A federal appeals court on Monday refused to lift a stay blocking major parts of Arizona's immigration law from taking effect and said the federal government is likely to be able to prove the controversial law is unconstitutional.
The 9th U.S. Circuit Court of Appeals turned down an appeal filed by Gov. Jan Brewer. She had asked the appeals court to lift an injunction imposed by a federal judge in Phoenix the day before the law was to take effect on July 29, 2010.
The U.S Justice Department sued to block the law, saying it violates the U.S. Constitution because enforcing immigration law is a federal issue.
U.S. District Court Judge Susan Bolton issued an injunction preventing four major parts of the law from going into effect pending a trial. Monday's ruling by the three-judge appeals court panel upheld that injunction.
The panel's opinion said the government is likely to succeed in its arguments that Congress has given the federal government sole authority to enforce immigration laws, and that Arizona's law violates the Supremacy Clause of the Constitution. One judge dissented.
Brewer's lawyers said the federal government hasn't effectively enforced immigration law and that the state law will assist federal authorities.
 The ruling made it clear that the Court of Appeals saw the law as stepping over the line in its conflict with federal government. In other words, just because a state government objects to what the federal government is doing (or is not doing, in the view of Arizona) it does not have the legislative authority to override the federal government. There is obviously a great deal of frustration with the government's lack of willingness to come up with a "comprehensive" immigration reform plan, but as my son (Greg Weeks) and I have argued elsewhere, this is a true conundrum--there is probably no immigration reform plan that is going to please a majority of members of Congress and, of course, that is why no such plan has been forthcoming.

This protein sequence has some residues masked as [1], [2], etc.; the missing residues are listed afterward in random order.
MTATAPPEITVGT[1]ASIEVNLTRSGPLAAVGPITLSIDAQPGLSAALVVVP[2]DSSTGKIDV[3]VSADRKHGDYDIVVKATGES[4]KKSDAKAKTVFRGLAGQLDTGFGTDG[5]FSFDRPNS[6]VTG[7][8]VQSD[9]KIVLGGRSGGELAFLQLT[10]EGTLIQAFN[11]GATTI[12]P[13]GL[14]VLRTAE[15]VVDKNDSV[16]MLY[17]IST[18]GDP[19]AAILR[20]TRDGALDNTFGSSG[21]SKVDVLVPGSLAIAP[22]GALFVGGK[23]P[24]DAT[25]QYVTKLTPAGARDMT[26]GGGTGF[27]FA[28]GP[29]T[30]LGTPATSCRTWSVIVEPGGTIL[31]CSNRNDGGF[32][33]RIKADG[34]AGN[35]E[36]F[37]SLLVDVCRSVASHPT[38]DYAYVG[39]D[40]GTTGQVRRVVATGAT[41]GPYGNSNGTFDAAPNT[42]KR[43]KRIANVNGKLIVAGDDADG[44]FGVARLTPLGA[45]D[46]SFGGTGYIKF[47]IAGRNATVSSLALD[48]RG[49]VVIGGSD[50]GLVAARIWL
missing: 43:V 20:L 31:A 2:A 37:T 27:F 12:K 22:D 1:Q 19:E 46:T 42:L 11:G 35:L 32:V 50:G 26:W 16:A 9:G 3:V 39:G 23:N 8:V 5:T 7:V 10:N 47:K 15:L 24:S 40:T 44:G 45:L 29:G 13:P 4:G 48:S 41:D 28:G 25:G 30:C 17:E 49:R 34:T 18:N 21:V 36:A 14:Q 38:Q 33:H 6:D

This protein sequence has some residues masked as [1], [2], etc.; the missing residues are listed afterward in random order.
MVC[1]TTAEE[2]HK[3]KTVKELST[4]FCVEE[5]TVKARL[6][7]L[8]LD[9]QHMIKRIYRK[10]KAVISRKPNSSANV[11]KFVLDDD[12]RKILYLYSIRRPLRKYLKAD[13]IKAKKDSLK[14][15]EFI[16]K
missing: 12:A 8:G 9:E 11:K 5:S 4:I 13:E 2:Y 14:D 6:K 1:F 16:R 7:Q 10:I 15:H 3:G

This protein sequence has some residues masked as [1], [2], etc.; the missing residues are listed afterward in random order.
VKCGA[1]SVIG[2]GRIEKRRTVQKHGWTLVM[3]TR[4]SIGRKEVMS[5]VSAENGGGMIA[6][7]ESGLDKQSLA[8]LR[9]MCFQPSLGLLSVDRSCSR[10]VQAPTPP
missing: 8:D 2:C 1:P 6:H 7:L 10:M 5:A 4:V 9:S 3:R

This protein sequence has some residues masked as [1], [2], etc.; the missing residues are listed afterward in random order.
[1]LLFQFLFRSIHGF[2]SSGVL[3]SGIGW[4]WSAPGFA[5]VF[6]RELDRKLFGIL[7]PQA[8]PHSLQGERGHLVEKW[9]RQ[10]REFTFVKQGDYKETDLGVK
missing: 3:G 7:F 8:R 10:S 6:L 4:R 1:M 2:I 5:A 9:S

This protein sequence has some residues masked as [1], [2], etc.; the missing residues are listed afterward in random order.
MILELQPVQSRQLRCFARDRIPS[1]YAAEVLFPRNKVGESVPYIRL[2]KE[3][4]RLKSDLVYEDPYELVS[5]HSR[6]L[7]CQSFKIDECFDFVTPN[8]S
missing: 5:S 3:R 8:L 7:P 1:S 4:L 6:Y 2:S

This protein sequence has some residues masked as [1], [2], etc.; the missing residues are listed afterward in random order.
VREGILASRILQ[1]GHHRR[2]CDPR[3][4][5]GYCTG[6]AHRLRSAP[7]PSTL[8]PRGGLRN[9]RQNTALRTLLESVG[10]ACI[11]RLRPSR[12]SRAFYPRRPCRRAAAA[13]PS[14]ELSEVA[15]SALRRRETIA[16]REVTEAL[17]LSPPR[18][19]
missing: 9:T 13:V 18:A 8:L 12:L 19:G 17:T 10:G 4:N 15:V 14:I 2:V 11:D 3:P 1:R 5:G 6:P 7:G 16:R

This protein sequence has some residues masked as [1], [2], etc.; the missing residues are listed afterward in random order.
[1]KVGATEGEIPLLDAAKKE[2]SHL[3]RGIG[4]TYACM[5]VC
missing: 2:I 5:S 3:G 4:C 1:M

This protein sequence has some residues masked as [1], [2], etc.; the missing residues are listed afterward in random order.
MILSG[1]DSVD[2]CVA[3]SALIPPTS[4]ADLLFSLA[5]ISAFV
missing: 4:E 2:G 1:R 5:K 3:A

Wednesday, April 13, 2011

Trimming the Budget, One Waistline at a Time

Mark Bittman has a opinion piece in today's New York Times that reminds us of the fiscal cost of poor diets in a country such as the United States.
For the first time in history, lifestyle diseases like diabetes, heart disease, some cancers and others kill more people than communicable ones [in the US]. Treating these diseases — and futile attempts to “cure” them — costs a fortune, more than one-seventh of our GDP.
But they’re preventable, and you prevent them the same way you cause them: lifestyle. A sane diet, along with exercise, meditation and intangibles like love prevent and even reverse disease. A sane diet alone would save us hundreds of billions of dollars and maybe more. 
Over time we have gone from providing more and better food to make us healthier, to providing more and more and not necessarily better food that undermines our health--the essence of Barry Popkin's Nutrition Transition theory. Changing our dietary patterns is unlikely to be easy.
Corny as it is to say so, if we can put a man on the moon we can create an environment in which an apple is a better and more accessible choice than a Pop-Tart. Some other billions of dollars must go to public health. Again: we built sewage systems; we built water supplies; we showed that we could get people to eat anything we marketed. Now all we have to do is build a food distribution system that favors real food, and market that.